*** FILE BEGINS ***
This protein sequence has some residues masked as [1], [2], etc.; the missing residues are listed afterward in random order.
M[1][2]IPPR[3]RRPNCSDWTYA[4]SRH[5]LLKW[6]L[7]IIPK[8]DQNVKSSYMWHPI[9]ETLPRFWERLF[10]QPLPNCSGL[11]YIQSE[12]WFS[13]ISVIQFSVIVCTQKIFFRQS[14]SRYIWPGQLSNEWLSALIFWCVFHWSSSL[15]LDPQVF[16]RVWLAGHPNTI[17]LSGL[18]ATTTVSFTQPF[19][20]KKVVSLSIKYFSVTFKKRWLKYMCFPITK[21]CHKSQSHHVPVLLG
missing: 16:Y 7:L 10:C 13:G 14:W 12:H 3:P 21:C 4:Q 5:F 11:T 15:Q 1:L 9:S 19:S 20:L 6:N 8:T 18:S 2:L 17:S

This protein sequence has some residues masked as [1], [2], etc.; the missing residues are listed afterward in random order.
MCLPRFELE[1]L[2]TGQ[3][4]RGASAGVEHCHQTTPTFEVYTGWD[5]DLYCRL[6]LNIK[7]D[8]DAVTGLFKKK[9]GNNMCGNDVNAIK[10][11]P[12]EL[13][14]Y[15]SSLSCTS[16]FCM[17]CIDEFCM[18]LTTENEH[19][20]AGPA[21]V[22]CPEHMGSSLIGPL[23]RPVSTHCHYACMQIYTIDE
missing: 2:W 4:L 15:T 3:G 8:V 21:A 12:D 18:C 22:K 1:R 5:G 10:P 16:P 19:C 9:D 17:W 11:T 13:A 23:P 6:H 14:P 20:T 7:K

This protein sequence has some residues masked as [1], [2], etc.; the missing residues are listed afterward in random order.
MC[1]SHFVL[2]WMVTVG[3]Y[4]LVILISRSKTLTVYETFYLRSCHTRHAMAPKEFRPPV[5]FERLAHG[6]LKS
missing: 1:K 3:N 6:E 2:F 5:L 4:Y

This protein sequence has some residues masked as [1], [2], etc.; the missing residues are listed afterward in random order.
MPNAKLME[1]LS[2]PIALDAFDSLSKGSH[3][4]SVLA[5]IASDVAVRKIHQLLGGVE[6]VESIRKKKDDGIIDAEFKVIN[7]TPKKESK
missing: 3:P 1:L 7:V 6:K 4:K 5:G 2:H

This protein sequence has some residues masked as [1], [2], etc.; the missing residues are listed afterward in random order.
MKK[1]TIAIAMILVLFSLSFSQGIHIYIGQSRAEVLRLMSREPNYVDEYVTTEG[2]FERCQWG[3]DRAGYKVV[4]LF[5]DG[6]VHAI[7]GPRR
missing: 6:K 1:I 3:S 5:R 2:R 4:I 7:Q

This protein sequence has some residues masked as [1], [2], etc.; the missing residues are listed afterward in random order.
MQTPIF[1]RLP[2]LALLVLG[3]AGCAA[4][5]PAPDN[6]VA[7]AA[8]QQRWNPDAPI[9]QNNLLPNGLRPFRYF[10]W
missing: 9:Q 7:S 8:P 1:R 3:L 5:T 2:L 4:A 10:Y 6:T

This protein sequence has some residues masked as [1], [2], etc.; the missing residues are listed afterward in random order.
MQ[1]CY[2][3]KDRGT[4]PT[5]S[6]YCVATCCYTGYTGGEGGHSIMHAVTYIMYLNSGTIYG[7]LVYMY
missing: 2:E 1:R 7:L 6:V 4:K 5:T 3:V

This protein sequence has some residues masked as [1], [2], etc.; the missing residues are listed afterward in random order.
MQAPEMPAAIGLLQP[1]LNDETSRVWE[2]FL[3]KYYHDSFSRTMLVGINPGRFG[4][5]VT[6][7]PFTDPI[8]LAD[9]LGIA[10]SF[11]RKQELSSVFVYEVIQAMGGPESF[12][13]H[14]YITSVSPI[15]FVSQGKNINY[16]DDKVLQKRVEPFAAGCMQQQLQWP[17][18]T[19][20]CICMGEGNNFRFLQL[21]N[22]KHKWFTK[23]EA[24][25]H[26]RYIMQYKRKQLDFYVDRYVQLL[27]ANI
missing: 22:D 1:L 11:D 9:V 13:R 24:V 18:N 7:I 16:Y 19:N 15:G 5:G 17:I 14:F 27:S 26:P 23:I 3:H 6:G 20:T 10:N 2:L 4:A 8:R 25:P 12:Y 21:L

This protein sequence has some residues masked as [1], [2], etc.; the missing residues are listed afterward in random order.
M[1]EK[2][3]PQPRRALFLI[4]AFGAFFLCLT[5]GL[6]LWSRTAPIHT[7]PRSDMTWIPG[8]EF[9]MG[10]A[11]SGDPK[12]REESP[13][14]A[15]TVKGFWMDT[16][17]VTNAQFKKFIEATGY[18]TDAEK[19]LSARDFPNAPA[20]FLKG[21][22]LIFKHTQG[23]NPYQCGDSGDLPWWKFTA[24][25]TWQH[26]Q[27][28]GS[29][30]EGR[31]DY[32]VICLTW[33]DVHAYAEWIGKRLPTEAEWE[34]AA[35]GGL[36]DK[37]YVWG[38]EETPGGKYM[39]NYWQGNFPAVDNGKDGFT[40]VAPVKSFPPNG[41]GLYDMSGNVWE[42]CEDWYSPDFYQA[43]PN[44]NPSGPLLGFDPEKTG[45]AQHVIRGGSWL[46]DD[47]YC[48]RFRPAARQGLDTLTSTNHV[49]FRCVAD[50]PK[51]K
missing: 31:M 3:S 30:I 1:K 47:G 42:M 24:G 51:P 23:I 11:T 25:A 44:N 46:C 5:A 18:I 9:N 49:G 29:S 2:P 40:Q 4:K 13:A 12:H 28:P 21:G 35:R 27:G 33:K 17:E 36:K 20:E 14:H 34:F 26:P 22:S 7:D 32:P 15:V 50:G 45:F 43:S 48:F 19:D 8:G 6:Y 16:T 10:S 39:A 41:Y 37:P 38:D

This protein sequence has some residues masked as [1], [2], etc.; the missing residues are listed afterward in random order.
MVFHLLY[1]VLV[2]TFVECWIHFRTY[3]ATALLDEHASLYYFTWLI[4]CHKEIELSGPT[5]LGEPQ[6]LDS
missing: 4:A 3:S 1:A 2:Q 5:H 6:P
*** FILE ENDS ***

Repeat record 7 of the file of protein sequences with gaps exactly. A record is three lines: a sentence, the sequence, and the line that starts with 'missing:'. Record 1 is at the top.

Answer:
This protein sequence has some residues masked as [1], [2], etc.; the missing residues are listed afterward in random order.
MQ[1]CY[2][3]KDRGT[4]PT[5]S[6]YCVATCCYTGYTGGEGGHSIMHAVTYIMYLNSGTIYG[7]LVYMY
missing: 2:E 1:R 7:L 6:V 4:K 5:T 3:V